A Primer of Formal Logic

A Primer of Formal Logic

A Primer of Formal Logic

A Primer of Formal Logic

Excerpt

As its title suggests, this book is intended for classroom use rather than for general reading. I assume that a course in formal logic should include a certain amount of practice in carrying out deductions, and that recently developed symbolic methods provide the simplest and most powerful deductive tool. My experience has been that these methods are rather difficult to teach if the student has to rely entirely on lectures and blackboard demonstrations, but comparatively simple to teach if all the details are written out and easily accessible for reference. The Primer is intended to supply the detailed explanations, leaving the lecturer free to discuss the general background of the subject and to comment on particular problems. In this way I believe it is possible to cover a great deal of interesting material which is not ordinarily included in an elementary course.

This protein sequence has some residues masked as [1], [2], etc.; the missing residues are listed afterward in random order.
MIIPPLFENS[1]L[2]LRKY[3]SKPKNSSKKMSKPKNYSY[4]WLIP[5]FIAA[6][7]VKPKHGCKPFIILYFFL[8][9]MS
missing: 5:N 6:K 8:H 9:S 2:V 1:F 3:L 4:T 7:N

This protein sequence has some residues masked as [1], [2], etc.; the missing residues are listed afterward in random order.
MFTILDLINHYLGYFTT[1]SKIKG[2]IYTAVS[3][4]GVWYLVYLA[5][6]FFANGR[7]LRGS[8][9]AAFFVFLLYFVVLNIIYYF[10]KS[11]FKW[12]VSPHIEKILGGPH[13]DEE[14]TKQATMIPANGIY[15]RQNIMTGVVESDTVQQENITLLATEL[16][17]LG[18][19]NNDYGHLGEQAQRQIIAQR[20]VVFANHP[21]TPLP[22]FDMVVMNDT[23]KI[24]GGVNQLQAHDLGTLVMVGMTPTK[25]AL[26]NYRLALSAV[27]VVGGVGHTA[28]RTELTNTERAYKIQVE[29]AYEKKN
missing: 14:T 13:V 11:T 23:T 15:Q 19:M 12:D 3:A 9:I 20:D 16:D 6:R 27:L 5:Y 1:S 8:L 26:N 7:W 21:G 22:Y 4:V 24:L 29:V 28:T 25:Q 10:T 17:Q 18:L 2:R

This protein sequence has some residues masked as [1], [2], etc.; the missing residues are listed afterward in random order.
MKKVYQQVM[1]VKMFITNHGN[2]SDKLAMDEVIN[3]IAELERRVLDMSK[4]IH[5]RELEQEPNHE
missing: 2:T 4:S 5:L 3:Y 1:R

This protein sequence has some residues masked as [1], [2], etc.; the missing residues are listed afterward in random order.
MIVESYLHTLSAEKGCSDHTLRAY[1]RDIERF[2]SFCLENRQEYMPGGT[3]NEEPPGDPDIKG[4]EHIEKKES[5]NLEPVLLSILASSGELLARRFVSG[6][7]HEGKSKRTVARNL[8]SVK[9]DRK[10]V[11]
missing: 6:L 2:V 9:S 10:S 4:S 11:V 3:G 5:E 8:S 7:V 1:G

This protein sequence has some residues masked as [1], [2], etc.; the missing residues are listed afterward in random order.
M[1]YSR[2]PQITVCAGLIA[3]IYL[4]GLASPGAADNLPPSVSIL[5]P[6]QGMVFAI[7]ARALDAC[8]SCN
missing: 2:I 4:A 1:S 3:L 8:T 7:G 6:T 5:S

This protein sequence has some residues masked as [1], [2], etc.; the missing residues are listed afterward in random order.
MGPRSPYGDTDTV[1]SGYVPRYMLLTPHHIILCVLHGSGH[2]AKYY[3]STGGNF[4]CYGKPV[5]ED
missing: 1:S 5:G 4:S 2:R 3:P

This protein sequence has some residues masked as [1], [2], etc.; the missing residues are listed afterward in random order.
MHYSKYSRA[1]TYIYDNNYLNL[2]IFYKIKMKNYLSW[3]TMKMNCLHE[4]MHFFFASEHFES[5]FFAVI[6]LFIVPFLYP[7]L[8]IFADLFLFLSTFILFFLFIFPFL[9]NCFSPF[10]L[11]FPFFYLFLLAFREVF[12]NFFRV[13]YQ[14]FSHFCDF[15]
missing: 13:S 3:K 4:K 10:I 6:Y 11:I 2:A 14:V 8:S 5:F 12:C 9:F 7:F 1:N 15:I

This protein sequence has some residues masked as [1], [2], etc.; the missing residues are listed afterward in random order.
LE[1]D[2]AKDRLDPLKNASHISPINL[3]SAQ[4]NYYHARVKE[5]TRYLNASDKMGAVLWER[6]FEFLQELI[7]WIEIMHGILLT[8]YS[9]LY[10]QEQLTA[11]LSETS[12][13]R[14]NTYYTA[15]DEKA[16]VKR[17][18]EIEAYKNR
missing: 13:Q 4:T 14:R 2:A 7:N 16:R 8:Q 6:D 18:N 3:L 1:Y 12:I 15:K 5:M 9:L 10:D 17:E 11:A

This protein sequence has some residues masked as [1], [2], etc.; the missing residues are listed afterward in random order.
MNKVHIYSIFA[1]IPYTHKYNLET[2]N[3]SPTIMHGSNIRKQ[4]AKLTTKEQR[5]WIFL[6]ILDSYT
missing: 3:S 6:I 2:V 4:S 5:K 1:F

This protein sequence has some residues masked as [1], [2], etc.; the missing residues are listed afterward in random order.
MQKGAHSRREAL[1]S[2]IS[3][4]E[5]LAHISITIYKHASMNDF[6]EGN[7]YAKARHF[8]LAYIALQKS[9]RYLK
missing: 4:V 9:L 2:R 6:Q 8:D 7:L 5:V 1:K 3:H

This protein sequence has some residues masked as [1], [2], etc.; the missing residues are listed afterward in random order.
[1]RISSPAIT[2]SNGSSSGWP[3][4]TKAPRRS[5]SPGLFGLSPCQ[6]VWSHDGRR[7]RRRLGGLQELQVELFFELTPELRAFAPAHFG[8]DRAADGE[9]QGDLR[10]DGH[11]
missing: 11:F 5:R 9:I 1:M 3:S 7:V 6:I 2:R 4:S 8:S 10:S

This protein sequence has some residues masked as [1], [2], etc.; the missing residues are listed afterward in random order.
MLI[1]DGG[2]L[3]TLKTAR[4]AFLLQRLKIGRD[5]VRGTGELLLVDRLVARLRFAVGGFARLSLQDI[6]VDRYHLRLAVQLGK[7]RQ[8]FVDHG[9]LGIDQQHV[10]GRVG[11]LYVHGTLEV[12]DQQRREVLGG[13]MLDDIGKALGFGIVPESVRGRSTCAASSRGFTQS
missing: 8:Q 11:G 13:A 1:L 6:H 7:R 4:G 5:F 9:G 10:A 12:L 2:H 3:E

The word "logic" is used both in a narrow and in a very broad sense. In the narrow sense it refers to the theory of formal deduction. In the wider sense it covers any systematic discussion of how conclusions are reached from various kinds of evidence, and how explanatory systems are constructed in the natural sciences. In contrast to mathematics, formal logic is not particularly important as a calculating tool but it is, I think, very useful as a preliminary to the study of logic in the wider sense of the . . .

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